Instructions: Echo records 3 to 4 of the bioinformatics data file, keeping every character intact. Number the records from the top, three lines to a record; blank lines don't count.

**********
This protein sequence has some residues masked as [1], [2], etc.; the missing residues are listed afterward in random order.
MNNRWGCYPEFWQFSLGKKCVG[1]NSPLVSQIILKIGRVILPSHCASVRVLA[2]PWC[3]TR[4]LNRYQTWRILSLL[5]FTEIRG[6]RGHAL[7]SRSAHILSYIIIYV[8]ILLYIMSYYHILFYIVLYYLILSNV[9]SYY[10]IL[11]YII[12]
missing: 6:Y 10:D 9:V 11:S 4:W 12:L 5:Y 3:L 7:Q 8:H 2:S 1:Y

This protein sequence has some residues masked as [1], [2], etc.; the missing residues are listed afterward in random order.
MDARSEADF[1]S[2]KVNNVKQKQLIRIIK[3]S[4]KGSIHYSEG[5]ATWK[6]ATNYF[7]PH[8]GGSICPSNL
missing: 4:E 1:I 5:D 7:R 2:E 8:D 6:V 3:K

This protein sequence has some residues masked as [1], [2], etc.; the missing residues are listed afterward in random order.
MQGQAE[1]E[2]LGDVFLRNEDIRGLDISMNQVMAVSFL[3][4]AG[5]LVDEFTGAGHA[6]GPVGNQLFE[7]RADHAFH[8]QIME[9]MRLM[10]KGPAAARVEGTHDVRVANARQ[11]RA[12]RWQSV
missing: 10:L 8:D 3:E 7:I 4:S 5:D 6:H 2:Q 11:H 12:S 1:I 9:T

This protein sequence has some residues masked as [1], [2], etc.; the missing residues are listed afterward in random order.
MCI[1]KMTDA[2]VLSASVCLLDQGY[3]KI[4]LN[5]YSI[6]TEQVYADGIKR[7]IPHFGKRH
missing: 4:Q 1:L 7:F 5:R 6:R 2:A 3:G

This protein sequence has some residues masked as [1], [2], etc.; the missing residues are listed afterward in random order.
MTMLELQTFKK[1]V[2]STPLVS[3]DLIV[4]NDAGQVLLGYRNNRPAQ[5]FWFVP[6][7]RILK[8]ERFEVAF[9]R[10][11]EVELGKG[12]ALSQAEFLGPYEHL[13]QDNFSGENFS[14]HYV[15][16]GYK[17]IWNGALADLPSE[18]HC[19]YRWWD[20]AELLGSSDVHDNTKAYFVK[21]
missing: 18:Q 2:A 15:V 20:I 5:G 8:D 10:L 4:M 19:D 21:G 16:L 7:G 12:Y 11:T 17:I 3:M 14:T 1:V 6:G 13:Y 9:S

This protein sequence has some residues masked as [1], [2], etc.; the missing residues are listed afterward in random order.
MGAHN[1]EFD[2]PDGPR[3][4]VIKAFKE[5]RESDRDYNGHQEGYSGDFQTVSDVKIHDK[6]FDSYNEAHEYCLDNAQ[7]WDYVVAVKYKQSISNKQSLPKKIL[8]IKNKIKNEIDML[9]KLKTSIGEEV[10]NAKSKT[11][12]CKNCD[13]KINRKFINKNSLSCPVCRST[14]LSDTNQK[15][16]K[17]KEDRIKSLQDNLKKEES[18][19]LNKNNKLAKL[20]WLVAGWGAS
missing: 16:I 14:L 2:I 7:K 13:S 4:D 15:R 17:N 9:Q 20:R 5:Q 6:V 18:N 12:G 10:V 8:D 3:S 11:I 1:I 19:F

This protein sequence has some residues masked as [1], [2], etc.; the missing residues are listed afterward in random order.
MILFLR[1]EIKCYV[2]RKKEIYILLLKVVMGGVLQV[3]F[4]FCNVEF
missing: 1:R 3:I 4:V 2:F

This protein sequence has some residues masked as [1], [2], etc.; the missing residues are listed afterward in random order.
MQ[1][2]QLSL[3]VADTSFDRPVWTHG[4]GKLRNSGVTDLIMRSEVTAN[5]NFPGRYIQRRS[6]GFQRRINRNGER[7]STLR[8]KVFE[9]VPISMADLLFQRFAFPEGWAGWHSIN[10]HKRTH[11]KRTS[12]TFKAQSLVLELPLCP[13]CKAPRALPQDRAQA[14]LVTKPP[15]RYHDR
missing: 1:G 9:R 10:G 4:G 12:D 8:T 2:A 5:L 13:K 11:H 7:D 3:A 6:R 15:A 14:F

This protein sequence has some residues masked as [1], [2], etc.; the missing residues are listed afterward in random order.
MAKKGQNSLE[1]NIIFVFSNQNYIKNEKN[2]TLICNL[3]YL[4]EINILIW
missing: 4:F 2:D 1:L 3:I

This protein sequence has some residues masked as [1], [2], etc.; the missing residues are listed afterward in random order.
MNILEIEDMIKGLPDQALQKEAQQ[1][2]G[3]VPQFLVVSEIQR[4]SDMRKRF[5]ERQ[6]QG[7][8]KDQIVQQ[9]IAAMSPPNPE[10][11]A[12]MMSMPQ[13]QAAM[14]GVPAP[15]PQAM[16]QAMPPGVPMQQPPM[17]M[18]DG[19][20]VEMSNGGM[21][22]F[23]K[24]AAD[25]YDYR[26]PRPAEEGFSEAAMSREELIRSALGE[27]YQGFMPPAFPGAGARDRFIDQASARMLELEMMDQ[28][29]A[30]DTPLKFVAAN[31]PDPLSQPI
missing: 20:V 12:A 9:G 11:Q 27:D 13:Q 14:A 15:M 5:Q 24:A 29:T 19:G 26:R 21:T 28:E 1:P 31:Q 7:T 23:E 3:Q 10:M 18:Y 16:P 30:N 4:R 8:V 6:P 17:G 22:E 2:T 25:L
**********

This protein sequence has some residues masked as [1], [2], etc.; the missing residues are listed afterward in random order.
MQGQAE[1]E[2]LGDVFLRNEDIRGLDISMNQVMAVSFL[3][4]AG[5]LVDEFTGAGHA[6]GPVGNQLFE[7]RADHAFH[8]QIME[9]MRLM[10]KGPAAARVEGTHDVRVANARQ[11]RA[12]RWQSV
missing: 10:L 8:D 3:E 7:I 4:S 5:D 6:H 2:Q 11:H 12:S 1:I 9:T

This protein sequence has some residues masked as [1], [2], etc.; the missing residues are listed afterward in random order.
MCI[1]KMTDA[2]VLSASVCLLDQGY[3]KI[4]LN[5]YSI[6]TEQVYADGIKR[7]IPHFGKRH
missing: 4:Q 1:L 7:F 5:R 6:R 2:A 3:G